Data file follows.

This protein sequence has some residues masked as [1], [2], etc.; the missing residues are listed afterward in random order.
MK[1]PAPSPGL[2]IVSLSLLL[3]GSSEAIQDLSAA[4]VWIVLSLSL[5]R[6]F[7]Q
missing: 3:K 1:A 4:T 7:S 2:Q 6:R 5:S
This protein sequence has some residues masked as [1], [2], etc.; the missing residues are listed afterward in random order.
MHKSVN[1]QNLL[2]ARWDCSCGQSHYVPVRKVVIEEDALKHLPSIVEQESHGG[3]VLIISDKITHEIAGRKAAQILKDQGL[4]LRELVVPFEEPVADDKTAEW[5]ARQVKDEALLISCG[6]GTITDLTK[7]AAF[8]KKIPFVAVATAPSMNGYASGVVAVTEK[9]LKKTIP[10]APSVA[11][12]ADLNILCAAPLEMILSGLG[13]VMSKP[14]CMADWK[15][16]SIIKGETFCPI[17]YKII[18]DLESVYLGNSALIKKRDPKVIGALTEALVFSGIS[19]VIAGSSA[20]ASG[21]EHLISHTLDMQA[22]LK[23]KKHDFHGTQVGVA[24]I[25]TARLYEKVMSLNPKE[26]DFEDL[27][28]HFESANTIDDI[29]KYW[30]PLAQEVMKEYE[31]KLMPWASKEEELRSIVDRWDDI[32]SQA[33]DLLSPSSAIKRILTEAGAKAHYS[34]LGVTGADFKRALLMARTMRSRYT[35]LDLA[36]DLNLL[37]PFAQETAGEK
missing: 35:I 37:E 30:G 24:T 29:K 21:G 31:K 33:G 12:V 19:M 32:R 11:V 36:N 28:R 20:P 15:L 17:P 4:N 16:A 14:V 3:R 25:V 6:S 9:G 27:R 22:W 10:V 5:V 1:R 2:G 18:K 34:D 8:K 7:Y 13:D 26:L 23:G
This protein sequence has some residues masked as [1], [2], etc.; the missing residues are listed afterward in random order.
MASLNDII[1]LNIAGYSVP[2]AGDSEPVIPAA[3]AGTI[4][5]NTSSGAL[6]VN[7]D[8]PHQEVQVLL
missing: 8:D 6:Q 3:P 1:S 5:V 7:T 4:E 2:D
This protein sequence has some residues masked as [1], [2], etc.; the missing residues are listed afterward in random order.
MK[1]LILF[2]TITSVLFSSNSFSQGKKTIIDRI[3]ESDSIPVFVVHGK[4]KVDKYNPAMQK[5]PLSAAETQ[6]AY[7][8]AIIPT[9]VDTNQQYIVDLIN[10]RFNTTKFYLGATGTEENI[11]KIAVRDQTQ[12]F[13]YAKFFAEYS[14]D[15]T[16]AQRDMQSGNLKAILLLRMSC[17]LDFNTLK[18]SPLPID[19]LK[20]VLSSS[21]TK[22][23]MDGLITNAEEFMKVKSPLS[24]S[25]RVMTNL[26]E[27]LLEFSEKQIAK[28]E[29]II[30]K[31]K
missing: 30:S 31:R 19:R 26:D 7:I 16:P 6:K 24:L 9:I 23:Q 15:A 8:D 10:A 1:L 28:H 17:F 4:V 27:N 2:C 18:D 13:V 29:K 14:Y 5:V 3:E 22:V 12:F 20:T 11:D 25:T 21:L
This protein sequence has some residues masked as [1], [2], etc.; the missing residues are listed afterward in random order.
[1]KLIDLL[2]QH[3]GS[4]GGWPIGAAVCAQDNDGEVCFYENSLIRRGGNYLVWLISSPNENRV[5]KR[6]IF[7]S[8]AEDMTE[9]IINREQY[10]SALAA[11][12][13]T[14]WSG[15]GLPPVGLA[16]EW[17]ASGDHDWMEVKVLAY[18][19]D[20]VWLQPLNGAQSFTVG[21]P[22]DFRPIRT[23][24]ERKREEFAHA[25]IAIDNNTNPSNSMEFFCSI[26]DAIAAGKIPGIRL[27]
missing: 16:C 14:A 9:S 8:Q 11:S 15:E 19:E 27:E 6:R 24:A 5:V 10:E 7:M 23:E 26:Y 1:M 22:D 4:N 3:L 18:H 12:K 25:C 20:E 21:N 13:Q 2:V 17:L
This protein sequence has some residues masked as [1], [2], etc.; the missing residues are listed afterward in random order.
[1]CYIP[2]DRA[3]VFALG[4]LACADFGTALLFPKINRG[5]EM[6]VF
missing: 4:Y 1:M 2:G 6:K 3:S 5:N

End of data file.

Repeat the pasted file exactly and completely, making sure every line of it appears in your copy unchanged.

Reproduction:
This protein sequence has some residues masked as [1], [2], etc.; the missing residues are listed afterward in random order.
MK[1]PAPSPGL[2]IVSLSLLL[3]GSSEAIQDLSAA[4]VWIVLSLSL[5]R[6]F[7]Q
missing: 3:K 1:A 4:T 7:S 2:Q 6:R 5:S
This protein sequence has some residues masked as [1], [2], etc.; the missing residues are listed afterward in random order.
MHKSVN[1]QNLL[2]ARWDCSCGQSHYVPVRKVVIEEDALKHLPSIVEQESHGG[3]VLIISDKITHEIAGRKAAQILKDQGL[4]LRELVVPFEEPVADDKTAEW[5]ARQVKDEALLISCG[6]GTITDLTK[7]AAF[8]KKIPFVAVATAPSMNGYASGVVAVTEK[9]LKKTIP[10]APSVA[11][12]ADLNILCAAPLEMILSGLG[13]VMSKP[14]CMADWK[15][16]SIIKGETFCPI[17]YKII[18]DLESVYLGNSALIKKRDPKVIGALTEALVFSGIS[19]VIAGSSA[20]ASG[21]EHLISHTLDMQA[22]LK[23]KKHDFHGTQVGVA[24]I[25]TARLYEKVMSLNPKE[26]DFEDL[27][28]HFESANTIDDI[29]KYW[30]PLAQEVMKEYE[31]KLMPWASKEEELRSIVDRWDDI[32]SQA[33]DLLSPSSAIKRILTEAGAKAHYS[34]LGVTGADFKRALLMARTMRSRYT[35]LDLA[36]DLNLL[37]PFAQETAGEK
missing: 35:I 37:E 30:G 24:T 29:K 21:G 31:K 33:G 12:V 19:M 32:R 11:V 36:N 28:R 20:P 15:L 17:P 4:N 16:A 14:V 3:R 25:V 6:S 9:G 27:R 22:W 10:V 5:V 1:R 2:G 18:K 34:D 8:K 7:Y 13:D 26:L 23:G
This protein sequence has some residues masked as [1], [2], etc.; the missing residues are listed afterward in random order.
MASLNDII[1]LNIAGYSVP[2]AGDSEPVIPAA[3]AGTI[4][5]NTSSGAL[6]VN[7]D[8]PHQEVQVLL
missing: 8:D 6:Q 3:P 1:S 5:V 7:T 4:E 2:D
This protein sequence has some residues masked as [1], [2], etc.; the missing residues are listed afterward in random order.
MK[1]LILF[2]TITSVLFSSNSFSQGKKTIIDRI[3]ESDSIPVFVVHGK[4]KVDKYNPAMQK[5]PLSAAETQ[6]AY[7][8]AIIPT[9]VDTNQQYIVDLIN[10]RFNTTKFYLGATGTEENI[11]KIAVRDQTQ[12]F[13]YAKFFAEYS[14]D[15]T[16]AQRDMQSGNLKAILLLRMSC[17]LDFNTLK[18]SPLPID[19]LK[20]VLSSS[21]TK[22][23]MDGLITNAEEFMKVKSPLS[24]S[25]RVMTNL[26]E[27]LLEFSEKQIAK[28]E[29]II[30]K[31]K
missing: 30:S 31:R 19:R 26:D 7:I 16:P 6:K 24:L 9:I 23:Q 15:A 8:D 10:A 1:L 28:H 17:F 4:V 27:N 2:C 18:D 13:V 29:K 14:Y 5:V 3:E 22:V 12:F 20:T 11:D 25:T 21:L
This protein sequence has some residues masked as [1], [2], etc.; the missing residues are listed afterward in random order.
[1]KLIDLL[2]QH[3]GS[4]GGWPIGAAVCAQDNDGEVCFYENSLIRRGGNYLVWLISSPNENRV[5]KR[6]IF[7]S[8]AEDMTE[9]IINREQY[10]SALAA[11][12][13]T[14]WSG[15]GLPPVGLA[16]EW[17]ASGDHDWMEVKVLAY[18][19]D[20]VWLQPLNGAQSFTVG[21]P[22]DFRPIRT[23][24]ERKREEFAHA[25]IAIDNNTNPSNSMEFFCSI[26]DAIAAGKIPGIRL[27]
missing: 16:C 14:A 9:S 8:Q 11:S 15:E 19:E 27:E 6:R 24:A 5:V 10:E 7:M 23:E 26:Y 1:M 22:D 4:N 3:L 18:H 12:K 25:C 20:E 21:N 13:Q 2:V 17:L
This protein sequence has some residues masked as [1], [2], etc.; the missing residues are listed afterward in random order.
[1]CYIP[2]DRA[3]VFALG[4]LACADFGTALLFPKINRG[5]EM[6]VF
missing: 4:Y 1:M 2:G 6:K 3:S 5:N